Roommate with B.O.?
Originally Published: January 1, 1994 - Last Updated / Reviewed On: November 15, 2013
I am a graduate student. My roommate, also a grad student, has B.O., big-time! She bathes so infrequently, that it takes her almost two months to go through a bar of soap (I'm not kidding)! Given my current relationship with her, I am unable to let her know that she stinks.
This smell is evident in her towels, clothes, and room. At times it also permeates the air of other areas of the apartment that are adjacent and not adjacent to her room. It is so offensive, that I am forced to keep my door closed because the stench from her room finds its way into my room and nauseates me.
My question is: why is it that she does not realize that she has B.O.? Has she grown immune to her own scent? What would possess a 35 year old woman not to maintain a schedule of regular hygiene? I'm sorry if this letter sounds petty, but you are the only source I can go to and ask otherwise "embarrassing" and "silly" questions.
Living with Pepe Le Pew!
P.S.: I enjoy your "column." Keep it up!
Dear Living with Pepe Le Pew!,
Frustration with a roommate's standard of cleanliness (or seeming lack of standards) is a common issue for many people living in shared spaces. However, it sounds like your situation has reached a point where your roommate's habits are infringing on your ability to live comfortably at home: in other words, it may be time for some kind of action.
First, let's talk about body odor. Perspiration is normal and usually has a distinctive odor, but on average is not terribly offensive. Offensive odor such as you describe is caused by bacteria on the skin and clothing. Often times, people can reduce odor by improving their hygiene habits (bathing more often with soap, using deodorant). Some people also benefit by taking zinc supplements (30 mg a day) to help reduce the odor. Your roommate may find that an antibacterial soap helps reduce odor-causing bacteria more than regular soap. Anti-bacterial soaps are easy to find at any drug store or supermarket; or if your roommate is inclined towards 'natural' products, soap with tea tree oil (which has antimicrobial properties) may do the trick.
It sounds like the odor in your abode may run deeper than a general lack of personal hygiene. If there are smells emanating from her bedroom, your roommate may have old food or waste that is contributing, or piles of laundry waiting to be washed; it is unlikely that body odor alone could waft so far and cause such a stench.
Hygiene basics are easy; bringing the issue up to your roommate may be more difficult. You mention that you don't have the type of relationship where you could talk to your roommate about this issue; if this is the case you could try to approach her indirectly. For instance, you could try a gift basket with scented soaps, bath bubbles, lotions, herbal deodorant, exotic detergent, etc.; maybe she will get the hint. However, keep in mind that as frustrated as you may be, it would be unreasonable to expect your roommate to read your mind. An indirect approach, while less confrontational, certainly has its limitations.
To directly address the issue, you may want to consider some of the following:
Is your roommate truly aware of the smell? If she is not, and you bring the issue to light, she may feel embarrassed, but agree to try change her ways.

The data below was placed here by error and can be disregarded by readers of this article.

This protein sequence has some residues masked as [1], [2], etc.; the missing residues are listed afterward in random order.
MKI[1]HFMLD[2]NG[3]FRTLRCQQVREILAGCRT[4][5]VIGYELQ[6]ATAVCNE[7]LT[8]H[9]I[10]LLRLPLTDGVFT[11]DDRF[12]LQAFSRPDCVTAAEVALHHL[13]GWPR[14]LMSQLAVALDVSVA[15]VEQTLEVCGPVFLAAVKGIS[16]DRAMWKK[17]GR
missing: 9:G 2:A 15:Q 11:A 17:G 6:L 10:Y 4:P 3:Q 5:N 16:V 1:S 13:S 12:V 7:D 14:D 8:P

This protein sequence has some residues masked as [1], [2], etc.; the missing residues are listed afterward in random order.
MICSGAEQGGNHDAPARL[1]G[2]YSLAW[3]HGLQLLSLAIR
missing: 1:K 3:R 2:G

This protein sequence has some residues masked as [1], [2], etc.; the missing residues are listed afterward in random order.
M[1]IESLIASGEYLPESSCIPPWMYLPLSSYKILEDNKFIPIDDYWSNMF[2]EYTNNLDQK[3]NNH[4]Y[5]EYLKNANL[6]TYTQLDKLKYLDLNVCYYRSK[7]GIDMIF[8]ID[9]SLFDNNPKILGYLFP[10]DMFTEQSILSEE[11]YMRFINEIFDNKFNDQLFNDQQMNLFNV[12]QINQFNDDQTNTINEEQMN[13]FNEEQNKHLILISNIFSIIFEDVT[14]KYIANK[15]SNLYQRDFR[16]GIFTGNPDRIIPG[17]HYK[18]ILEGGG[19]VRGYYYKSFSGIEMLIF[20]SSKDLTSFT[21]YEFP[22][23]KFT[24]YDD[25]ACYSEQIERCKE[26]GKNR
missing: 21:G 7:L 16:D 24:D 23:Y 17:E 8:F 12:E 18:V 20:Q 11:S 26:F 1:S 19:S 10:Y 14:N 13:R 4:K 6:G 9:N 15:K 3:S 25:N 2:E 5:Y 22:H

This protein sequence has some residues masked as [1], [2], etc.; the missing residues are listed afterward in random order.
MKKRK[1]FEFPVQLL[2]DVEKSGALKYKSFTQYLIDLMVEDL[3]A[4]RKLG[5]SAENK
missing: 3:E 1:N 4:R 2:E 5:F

Did you discuss any "house rules" when you began living together? If so, it may be time to revisit the discussion and ask your roommate to live up to the agreement. If not, it's never too late to set up a house meeting and discuss what standards of cleanliness each of you can agree to. You could choose to discuss any house issues as well, although her odor would presumably be at the top of your list.
Do you have an especially sensitive sniffer, or unusually high sanitary standards? You may want to ask a friend to assess the odor situation, as back up. If your roommate doesn't believe the odor is as offensive as you say, confirmation from an outside party may help her see your side.
To confront her, you may ask your roommate to sit and have a talk at a mutually convenient time. You could present the problem with an "I" statement, to minimize any defensiveness on her part: "I can't get used to your smell, but I have some ideas that may help me adjust, if you would consider them…." Have some suggestions prepared, such as: Setting up a bathroom schedule, so each of you has time to bathe regularly; setting up a cleaning schedule so that trash is removed regularly, vacuuming and sweeping are done, the refrigerator is emptied of old food, etc.; or splitting the cost of a weekly or bi-weekly house cleaner. You can also ask your roommate for her perspective on the issue — is she aware? Does she have time to clean? Does she agree there is a problem? Try to listen to her, and have a calm conversation to reach some agreements about how to keep your apartment clean. Hopefully the two of you will be able to reach an agreement, as well as begin to build the foundation for a civil living situation.
Your roommate may or may not agree there is a problem. If she fails to try to work with you to make your home comfortable for the both of you, and you cannot tolerate living with her, you may decide to take a different, more drastic approach: finding a new roommate. Either you or she could consider moving out, which takes a lot of work, but is always an option.... Good luck!